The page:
"It seems there is a threshold and perhaps with anything more than two major life events a year and people just max out," Aldwin said. "We were surprised the effect was not linear and that the moderate group had a similar risk of death to the high-risk group."

While this study looked specifically at major life events and stress trajectories, Aldwin said the research group will next explore chronic daily stress as well as coping strategies.

"People are hardy, and they can deal with a few major stress events each year," Aldwin said. "But our research suggests that long-term, even moderate stress can have lethal effects."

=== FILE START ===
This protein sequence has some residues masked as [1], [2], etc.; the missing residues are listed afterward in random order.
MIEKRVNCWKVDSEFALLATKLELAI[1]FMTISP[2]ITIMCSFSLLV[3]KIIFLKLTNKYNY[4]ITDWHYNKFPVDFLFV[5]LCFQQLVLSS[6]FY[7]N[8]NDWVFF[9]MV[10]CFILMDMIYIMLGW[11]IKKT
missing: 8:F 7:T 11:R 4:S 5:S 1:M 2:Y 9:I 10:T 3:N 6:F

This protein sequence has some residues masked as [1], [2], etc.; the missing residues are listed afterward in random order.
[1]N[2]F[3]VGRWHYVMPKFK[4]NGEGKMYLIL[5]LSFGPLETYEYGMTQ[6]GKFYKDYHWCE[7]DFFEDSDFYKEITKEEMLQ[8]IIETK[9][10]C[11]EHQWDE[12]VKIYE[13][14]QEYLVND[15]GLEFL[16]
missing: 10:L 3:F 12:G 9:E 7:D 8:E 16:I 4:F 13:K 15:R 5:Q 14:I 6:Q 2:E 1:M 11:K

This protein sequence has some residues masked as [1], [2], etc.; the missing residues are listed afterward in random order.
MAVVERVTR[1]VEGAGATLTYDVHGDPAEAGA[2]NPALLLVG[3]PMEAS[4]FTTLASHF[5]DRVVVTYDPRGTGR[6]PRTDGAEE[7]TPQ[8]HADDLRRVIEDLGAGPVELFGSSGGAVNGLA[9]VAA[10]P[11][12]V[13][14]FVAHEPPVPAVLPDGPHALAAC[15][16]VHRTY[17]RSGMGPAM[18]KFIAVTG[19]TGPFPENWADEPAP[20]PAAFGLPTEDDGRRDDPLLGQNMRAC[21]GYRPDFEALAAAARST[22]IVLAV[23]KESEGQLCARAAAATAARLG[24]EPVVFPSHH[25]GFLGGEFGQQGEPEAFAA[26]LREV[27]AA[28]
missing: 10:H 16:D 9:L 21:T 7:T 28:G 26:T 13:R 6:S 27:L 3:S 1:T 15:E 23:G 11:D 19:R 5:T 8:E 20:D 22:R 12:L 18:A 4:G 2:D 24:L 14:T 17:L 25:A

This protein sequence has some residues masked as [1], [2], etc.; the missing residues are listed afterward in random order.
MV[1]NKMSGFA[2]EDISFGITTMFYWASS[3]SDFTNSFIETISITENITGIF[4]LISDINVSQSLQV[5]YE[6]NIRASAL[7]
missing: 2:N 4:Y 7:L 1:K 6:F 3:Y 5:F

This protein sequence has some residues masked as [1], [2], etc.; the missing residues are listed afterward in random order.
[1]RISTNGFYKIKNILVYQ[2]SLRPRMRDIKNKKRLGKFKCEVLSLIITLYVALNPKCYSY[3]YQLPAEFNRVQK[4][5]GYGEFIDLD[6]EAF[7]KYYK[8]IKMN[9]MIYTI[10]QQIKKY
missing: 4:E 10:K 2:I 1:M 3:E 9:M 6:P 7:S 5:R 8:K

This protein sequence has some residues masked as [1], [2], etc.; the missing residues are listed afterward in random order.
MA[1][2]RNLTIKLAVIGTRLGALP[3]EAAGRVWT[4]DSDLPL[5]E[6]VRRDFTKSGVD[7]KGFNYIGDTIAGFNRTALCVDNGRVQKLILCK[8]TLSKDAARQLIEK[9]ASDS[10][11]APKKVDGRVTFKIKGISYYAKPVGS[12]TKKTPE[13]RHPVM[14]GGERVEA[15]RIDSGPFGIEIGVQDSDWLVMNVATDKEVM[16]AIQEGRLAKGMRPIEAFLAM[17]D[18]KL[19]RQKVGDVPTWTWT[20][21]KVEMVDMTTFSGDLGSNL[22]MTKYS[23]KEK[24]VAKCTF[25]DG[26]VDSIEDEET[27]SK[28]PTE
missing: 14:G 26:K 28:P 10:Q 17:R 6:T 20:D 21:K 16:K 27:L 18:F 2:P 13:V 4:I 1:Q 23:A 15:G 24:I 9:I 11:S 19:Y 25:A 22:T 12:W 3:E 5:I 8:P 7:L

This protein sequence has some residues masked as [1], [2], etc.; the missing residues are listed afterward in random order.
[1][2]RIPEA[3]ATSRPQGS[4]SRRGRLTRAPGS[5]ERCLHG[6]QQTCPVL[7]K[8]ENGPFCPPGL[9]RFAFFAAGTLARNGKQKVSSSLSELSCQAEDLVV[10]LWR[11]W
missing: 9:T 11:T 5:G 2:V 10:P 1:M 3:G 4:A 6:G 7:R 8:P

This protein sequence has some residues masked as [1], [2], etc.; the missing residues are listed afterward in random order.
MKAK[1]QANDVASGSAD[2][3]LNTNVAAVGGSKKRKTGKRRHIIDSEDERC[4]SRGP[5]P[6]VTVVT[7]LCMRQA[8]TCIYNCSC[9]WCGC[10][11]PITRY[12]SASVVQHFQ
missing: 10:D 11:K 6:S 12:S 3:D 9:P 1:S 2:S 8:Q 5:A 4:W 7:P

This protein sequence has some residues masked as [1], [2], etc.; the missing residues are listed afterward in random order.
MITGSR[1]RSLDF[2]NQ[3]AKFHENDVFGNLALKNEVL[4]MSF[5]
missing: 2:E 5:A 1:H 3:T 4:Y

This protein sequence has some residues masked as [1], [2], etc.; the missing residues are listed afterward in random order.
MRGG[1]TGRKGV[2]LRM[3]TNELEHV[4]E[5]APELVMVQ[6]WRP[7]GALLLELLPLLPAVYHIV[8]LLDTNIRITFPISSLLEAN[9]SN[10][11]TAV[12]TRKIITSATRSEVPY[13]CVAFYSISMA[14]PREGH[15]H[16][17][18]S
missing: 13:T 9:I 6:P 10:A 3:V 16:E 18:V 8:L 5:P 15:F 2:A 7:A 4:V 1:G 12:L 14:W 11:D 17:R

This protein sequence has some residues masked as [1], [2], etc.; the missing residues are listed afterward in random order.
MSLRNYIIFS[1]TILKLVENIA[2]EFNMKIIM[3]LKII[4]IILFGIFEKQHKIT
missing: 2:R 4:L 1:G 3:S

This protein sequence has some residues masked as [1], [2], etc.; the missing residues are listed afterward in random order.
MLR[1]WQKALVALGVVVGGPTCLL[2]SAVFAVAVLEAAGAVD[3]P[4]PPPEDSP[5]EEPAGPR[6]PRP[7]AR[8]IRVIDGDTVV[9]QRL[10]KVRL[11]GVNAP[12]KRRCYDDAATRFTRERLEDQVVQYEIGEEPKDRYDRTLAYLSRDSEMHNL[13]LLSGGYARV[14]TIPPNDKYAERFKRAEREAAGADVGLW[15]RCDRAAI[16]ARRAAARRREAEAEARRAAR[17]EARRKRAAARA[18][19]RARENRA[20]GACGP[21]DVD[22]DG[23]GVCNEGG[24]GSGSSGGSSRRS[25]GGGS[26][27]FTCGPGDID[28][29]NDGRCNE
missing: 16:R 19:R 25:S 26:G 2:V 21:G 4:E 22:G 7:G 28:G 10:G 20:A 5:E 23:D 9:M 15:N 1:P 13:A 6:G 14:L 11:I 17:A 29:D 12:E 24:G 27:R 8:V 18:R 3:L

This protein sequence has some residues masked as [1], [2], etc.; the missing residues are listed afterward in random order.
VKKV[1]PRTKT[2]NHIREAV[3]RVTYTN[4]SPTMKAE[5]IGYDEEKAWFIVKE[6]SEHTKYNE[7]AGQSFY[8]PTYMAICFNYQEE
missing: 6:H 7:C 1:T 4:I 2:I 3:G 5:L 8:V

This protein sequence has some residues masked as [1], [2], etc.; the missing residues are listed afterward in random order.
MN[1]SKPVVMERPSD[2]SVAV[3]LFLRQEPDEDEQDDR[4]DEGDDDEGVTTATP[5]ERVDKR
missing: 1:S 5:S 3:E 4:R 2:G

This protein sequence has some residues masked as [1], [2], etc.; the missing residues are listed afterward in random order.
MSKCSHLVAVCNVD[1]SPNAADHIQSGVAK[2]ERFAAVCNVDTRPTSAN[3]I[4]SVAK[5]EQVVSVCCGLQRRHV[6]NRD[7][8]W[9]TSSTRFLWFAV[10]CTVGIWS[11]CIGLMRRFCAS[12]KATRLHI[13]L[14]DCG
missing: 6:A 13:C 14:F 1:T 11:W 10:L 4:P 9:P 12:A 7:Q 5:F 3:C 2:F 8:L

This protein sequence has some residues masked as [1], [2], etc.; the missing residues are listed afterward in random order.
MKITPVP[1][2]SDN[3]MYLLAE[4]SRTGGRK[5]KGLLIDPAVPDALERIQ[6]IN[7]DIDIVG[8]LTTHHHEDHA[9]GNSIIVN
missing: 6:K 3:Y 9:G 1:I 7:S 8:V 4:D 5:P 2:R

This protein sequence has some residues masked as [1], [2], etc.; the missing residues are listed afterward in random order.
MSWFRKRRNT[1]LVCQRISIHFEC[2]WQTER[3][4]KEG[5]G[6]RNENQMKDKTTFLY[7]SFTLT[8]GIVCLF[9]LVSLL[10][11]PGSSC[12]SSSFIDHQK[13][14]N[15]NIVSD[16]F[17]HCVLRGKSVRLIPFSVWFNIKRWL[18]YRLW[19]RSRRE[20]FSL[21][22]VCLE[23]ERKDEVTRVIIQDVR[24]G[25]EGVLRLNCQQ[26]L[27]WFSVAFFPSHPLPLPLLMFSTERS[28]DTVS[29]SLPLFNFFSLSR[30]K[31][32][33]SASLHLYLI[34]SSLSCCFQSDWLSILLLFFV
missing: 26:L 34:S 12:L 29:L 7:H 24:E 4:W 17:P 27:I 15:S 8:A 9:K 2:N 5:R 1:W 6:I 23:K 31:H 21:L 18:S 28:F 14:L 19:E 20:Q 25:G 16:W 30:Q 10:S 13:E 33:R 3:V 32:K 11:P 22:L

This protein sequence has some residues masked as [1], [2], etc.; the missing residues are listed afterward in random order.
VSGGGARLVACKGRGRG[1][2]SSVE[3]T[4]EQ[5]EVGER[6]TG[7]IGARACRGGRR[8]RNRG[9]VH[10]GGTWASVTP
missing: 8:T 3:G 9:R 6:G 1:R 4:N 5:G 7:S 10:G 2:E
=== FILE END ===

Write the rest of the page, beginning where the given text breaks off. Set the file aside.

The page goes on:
Michael Levenson, Heidi Igarashi, Nuoo-Ting Molitor and John Molitor with Oregon State University and Avron Spiro III with Boston University all contributed to this study, which was funded by the National Institute on Aging as well as an award from the U.S. Department of Veterans Affairs.


Story Source:

The above story is based on materials provided by Oregon State University. Note: Materials may be edited for content and length.


Journal Reference:

  1. Carolyn M. Aldwin, Nuoo-Ting Molitor, Avron Spiro, Michael R. Levenson, John Molitor, Heidi Igarashi. Do Stress Trajectories Predict Mortality in Older Men? Longitudinal Findings from the VA Normative Aging Study. Journal of Aging Research, 2011; 2011: 1 DOI: 10.4061/2011/896109

Cite This Page: